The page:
Use a chart pad or chalkboard to list the five stages of grief (located in the front of the book). Then, reread the book to discover how Everett behaves during each stage. (The states are numbered in the text.) Ask the children if during each stage. (The stages are numbered in the text.) Ask the children if during each stage. (The stages are numbered in the text.) Ask the children if they think the story would be different if the character looked different from Everett (e.g., if the character was a girl or was not black). Help the children to notice that the setting isn't specified. Have the children speculate as to why the author and illustrator created a book that could take place almost anywhere. They may conclude that the main character's feelings are universal, too. Help the children to understand that doctors who study the science of how people think and feel (psychology) have learned that nearly everyone who is saddened by a death goes through the same five stages: They are universal, too.
Collaborative Big Book
Reread the book (paying special attention to the illustrations) to discover what Everett's mother does to help him feel better. Ask each child to think of one way they help others when they are feeling sad. (Help children understand that it is not always necessary to "cheer up" a sad friend in an effort to help him or her. While sad feelings are uncomfortable, they sometimes help us accept things we cannot change and they are an inevitable, transitory part of life, not something wrong or bad.) List these helpful ideas on a chart pad, beginning each contribution with the sentence starter, "One good way to help someone who is feeling sad is..." Help children transfer each contribution to a large piece of construction paper or oaktag. Have children illustrate their own contributions. Bind pages together into a collaborative "Big Book of Helpful Hints for Helping Someone Who Feels Sad."
Feelings in Common
To help children understand that, despite our differences, we all share feelings in common," provide a chart like the one that is in Grandma's book (6). Turning a page sideways make a chart with different emotional faces across the top after leaving space of about two inches for questions and the statement beginning the questions of "How do you feel When..." then the faces happy, sad angry embarrassed woried, frightened, shy, and surprised. Then the questions under "How do you feel When..." are as follows:
1. a classmate gives you a hug?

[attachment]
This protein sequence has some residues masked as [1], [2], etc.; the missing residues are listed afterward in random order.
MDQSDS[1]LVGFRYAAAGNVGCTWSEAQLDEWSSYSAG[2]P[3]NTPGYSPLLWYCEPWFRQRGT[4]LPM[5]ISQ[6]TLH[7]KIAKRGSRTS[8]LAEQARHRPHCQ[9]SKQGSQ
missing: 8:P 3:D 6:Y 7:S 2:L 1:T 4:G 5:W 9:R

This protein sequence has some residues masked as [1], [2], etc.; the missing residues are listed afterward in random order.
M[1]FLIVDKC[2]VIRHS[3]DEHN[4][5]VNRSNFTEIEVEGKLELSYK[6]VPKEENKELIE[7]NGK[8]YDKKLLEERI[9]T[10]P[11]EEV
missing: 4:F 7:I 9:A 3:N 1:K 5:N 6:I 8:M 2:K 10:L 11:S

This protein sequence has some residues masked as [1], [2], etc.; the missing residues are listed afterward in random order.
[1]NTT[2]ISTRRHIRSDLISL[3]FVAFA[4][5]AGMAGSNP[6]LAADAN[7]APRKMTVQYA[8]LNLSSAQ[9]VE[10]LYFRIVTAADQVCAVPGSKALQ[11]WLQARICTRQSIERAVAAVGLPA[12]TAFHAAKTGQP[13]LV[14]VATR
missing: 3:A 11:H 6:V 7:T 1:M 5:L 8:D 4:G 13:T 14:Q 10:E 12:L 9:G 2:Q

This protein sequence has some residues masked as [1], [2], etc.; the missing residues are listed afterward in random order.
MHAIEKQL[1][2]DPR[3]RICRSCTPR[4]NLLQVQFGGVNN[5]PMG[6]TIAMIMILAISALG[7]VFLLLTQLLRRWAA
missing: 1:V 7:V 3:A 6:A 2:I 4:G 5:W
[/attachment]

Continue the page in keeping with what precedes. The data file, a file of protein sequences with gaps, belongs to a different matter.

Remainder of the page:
2. it's the last day of school?
3. you have to do a lot of homework?
4. an adult says you're "so cute."
5. someone else gets blamed for something you did.
The child must mark a check under each face or feeling for the question asked.
Then on another piece of paper list the feelings and if possible the faces; for each have the children write an experience they had with this emotion. They can compare with others. They are as follows:
The next book is an African-American book from Book (6) called Me and Neesie by Elouise Greenfield (Thomas Y. Crowell Co. 1975, 33 pp.)
"Before Neesie came along, Janell was a lonely little girl who had no one to play with her. Neesi likes all of the same things as Janell. Of course, grown-ups can't see Neesie, but she behaves just like Janell, even getting into the same trouble as Janell. But, when it's time for Neesie to go to school, Janell doesn't want to come along... and young readers will probably understand why.
Before Reading Me and Neesie
Tell the class that, in the book they are about to read, the main character named Janell has a make-believe friend named Neesie. Ask the children if any of them have ever had an imaginary or make-believe friend. Talk about the pros and cons of such a friendship. As they listen to the story, ask the children to be aware of the problems Neesie causes for Janell.
After Reading Me and Nessie
Ask the children to offer possible explanations for why Mama asks Janell not to tell Aunt Bea about Neesie. After getting to know Aunt Bea, do the children believe she would have been upset if she knew about Neesie? Why do the children believe Neesie didn't want to go to school?"
Real Research on Imaginary Friends
Ask the children to hypothesize about imaginary friends. Talk about it if they have an imaginary friend or had one. Research to see if children all over the world create imaginary playmates? Have the children talk about their thoughts. See what the therapists say about it in their research. Make a record of their findings. Record it in the Newspaper you work on in the family.